Generally, farmers with larger herds surgically embed a computer chip in their cows that allows them to monitor their health status remotely, a practice Rick and Ronnie refuse to do. Rick claims that a 100-cow herd is manageable on a human level. "There's a certain ethic that comes with growing up with cows. It has to do with who you are," he says. "We don't think farmers who have 10,000 cows treat them as we can treat our 100 cows. You won't have your cows very long if you don't treat them with care and respect."
"We labeled our products with a warning symbol that said we didn't use rBSTs, but the FDA told us to remove it."
Part of nurturing Ronnybrook cows means letting them graze freely in pastures. It also means not using recombinant bovine growth hormone (rBST) to get more milk out of the cow. "Early on, [rBST] was interesting to a lot of farmers-for $2 you could inject a cow and she could give 10 percent more milk," Rick recalls. "You poke the cow every milking-twice a day. Initially, farmers were totally intrigued by the result and many of them jumped on the bandwagon." But the Osofskys didn't.
"Studies have shown that you are milking them at a really accelerated pace," Ronnie notes. "Normally, cows live and produce milk over a period of eight years. With artificial hormones, you 'use up' that cow-in five years she's dead. Even though you might have gotten more milk from her sooner, what you're doing is squeezing it out of her. All in all, our cows live long, healthy lives, well into their teens."
Rick, who once practiced law but whose passion always stayed with the farm, has a sardonic crackle in his voice when he talks about the Food and Drug Administration's control of rBST labeling. "We labeled our products with a warning symbol that said we didn't use rBSTs, but the FDA told us to remove it," he says. In strong-arm fashion, an FDA representative showed up at the farm and told them face-to-face they had to remove the warning on the label or legal action would be taken against them. The reason? There was no evidence that hormones had negative effects on the milk, the user or the cow, according to the FDA. Ronnybrook opted to scrap the graphic and use just the words, but the FDA didn't allow that, either. Eventually, the government reversed the policy, though only partially: A warning label is now allowed, but it must be accompanied with a disclaimer stating that artifi cial growth hormones have no adverse affects. (Still a controversial issue, rBSTs are prohibited in Europe. Studies cited in What's in Your Milk? by Dr. Daniel Epstein (Trafford Publishing, 2006; $24.95 paperback) connect human developmental and reproductive problems, as well as some prostate and breast cancers, with the consumption of milk or meat from cows given growth hormones.)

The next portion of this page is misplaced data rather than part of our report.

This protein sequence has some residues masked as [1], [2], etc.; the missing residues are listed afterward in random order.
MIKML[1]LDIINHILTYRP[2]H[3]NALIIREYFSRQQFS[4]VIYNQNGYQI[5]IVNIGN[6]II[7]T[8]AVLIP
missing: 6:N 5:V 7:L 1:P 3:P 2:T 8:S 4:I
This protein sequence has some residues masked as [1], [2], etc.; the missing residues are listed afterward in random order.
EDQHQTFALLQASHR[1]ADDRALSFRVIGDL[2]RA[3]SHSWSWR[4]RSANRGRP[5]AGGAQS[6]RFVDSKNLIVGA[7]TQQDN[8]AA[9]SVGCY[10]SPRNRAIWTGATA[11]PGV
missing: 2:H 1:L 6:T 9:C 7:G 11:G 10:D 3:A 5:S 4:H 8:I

"People think that buying 'organic' means there's no antibiotics in milk, but there are no antibiotics in any milk consumers buy-the state and federal governments don't allow it."
The use of growth hormones aside, one of the biggest misconceptions people have about milk has to do with antibiotics, says Rick's daughter Kate, who is astute in the complexities of dairy farming. "People think that buying 'organic' means there's no antibiotics in milk," she says, "but there are no antibiotics in any milk consumers buy-the state and federal governments don't allow it. Milk is one of the most highly regulated foods there is."
The FDA's concern is that antibiotics overused in livestock could fi nd their way into meat and milk, weakening the effects of drugs like penicillin and ampicillin taken for human illnesses. Because there is zero tolerance for antibiotics in milk, it's tested numerous times before final bottling, and each truckload is tested if several farms comingle their milk in one tanker. If antibiotics are found to have come from one farmer's milk, all 20,000 pounds on the truck are dumped and the farmer responsible pays the other farmers for their unsalable milk.